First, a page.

Eli

  9. #9
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    The UE series were Peugeot's basic touring models. Essentaialy they were dressed-up versions of the UO series, using the same frame and components but with the addition of a rear rack, fenders and a lighting system.

    The UO9/UE9 were 3rd from the bottom of the lightweight line-up. They were basically a UO8/UE8 with the addition an aluminum, cotterless crankset, to save sone weight The UO8 was probably the most popular bicycle of the 1970s bicycle boom. These bicycles make good commuters, epecially the UE series with their brazed-on tabs for the rear rack, generator and eyelets for fenders. It's unfortunate the previous owner stripped these parts off the bicycle.

    I haven't ridden one for quite a while, so I'll let JOhn E. post eloquently on the characteristics of his UO8.

  10. #10
    feros ferio John E's Avatar
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    Quote Originally Posted by T-Mar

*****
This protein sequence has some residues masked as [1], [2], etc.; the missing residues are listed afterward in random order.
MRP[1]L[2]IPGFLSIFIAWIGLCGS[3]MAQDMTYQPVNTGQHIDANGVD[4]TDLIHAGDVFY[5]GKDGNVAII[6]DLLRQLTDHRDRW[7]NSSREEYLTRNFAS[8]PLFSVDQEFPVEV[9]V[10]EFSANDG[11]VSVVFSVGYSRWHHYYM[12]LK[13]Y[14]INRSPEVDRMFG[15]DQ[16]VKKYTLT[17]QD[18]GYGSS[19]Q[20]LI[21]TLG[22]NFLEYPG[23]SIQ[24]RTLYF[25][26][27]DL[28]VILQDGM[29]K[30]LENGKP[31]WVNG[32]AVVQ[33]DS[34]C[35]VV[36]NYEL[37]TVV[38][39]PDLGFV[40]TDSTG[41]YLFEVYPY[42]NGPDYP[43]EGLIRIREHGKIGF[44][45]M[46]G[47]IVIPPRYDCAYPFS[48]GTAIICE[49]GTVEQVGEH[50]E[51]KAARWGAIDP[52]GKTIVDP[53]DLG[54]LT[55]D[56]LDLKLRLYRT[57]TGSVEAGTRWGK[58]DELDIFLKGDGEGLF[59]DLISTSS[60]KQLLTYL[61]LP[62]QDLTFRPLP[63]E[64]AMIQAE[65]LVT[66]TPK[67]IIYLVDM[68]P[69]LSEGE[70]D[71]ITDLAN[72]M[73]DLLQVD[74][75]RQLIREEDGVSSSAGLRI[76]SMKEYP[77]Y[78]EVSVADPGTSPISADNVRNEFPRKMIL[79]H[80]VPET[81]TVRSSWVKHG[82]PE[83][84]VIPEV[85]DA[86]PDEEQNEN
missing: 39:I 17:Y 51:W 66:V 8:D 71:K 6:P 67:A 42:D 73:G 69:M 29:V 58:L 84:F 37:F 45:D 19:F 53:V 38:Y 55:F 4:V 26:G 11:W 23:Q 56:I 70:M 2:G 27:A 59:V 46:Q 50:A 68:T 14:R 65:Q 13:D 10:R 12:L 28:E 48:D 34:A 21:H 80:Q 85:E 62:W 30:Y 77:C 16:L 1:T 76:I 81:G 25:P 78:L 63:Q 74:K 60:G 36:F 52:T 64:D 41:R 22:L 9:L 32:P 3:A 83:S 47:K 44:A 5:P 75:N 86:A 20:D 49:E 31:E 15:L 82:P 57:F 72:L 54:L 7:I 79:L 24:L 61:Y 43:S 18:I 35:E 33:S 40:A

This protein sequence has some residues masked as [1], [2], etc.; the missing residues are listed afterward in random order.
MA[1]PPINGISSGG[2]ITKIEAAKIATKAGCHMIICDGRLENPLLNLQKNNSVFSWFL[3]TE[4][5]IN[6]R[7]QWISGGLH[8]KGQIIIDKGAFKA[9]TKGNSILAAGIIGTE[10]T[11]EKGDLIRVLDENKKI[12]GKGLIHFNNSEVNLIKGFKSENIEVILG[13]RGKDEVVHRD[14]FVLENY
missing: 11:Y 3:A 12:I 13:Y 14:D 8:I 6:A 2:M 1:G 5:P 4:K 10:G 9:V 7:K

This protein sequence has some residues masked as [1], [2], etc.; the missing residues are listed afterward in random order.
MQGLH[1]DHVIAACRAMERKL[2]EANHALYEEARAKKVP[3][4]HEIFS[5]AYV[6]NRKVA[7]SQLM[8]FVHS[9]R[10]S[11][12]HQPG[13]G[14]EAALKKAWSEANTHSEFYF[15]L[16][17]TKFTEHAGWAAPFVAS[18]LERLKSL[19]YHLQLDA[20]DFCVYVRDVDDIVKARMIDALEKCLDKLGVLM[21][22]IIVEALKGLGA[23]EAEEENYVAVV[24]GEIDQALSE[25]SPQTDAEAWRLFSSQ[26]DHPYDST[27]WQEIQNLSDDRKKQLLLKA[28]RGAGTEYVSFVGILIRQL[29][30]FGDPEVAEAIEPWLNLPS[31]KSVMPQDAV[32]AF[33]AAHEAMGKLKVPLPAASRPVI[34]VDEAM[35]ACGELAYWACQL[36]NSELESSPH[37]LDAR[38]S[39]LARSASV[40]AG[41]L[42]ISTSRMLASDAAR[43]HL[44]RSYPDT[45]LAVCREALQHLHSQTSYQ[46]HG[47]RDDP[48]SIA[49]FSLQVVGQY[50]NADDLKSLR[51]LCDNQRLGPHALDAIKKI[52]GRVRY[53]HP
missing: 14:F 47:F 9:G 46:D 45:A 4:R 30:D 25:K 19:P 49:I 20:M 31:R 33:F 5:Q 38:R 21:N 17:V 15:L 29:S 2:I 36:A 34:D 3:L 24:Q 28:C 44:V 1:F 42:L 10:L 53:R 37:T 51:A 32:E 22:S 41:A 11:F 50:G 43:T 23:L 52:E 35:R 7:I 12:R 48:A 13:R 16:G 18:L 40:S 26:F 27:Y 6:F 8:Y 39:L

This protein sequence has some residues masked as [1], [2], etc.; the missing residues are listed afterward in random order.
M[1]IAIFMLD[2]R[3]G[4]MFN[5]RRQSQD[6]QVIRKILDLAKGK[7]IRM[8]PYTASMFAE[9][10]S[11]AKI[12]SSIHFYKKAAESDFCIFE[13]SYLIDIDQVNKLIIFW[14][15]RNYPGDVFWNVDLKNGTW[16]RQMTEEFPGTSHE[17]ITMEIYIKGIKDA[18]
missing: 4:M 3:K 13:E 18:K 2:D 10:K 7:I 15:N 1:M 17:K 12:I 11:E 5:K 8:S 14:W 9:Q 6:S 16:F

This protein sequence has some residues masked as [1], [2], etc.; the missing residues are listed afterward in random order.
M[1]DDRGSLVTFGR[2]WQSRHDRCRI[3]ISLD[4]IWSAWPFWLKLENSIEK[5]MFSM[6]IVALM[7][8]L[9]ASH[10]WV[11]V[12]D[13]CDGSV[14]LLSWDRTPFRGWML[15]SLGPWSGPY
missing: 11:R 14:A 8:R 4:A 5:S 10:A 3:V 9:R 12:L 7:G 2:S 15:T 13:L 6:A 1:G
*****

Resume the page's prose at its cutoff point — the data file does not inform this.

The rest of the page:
... I haven't ridden one for quite a while, so I'll let JOhn E. post eloquently on the characteristics of his UO8.
    Mine is comfortable, practical, and theft-resistant.

    Of the entry-level bike boom 10-speeds, the UO-8 is my favorite, although the comparable Bertin, Motobecane, Gitane, etc. models arguably have nicer finishes. If you are accustomed to modern road bikes, the UO-8's slow steering response may catch you unawares; I beat this problem by using an aftermarket fork with a shorter rake, but at the price of a little toe-to-tire overlap, which I can assure you is not the safety issue the CPSC claimed it was.
    "Early to bed, early to rise. Work like hell, and advertise." -- George Stahlman
    Capo [dschaw'-poe]: 1959 Modell Campagnolo, S/N 40324; 1960 Sieger, S/N 42624
    Peugeot: 1970 UO-8, S/N 0010468
    Bianchi: 1981 Campione d'Italia, S/N 1.M9914
    Schwinn: 1988 Project KOM-10, S/N F804069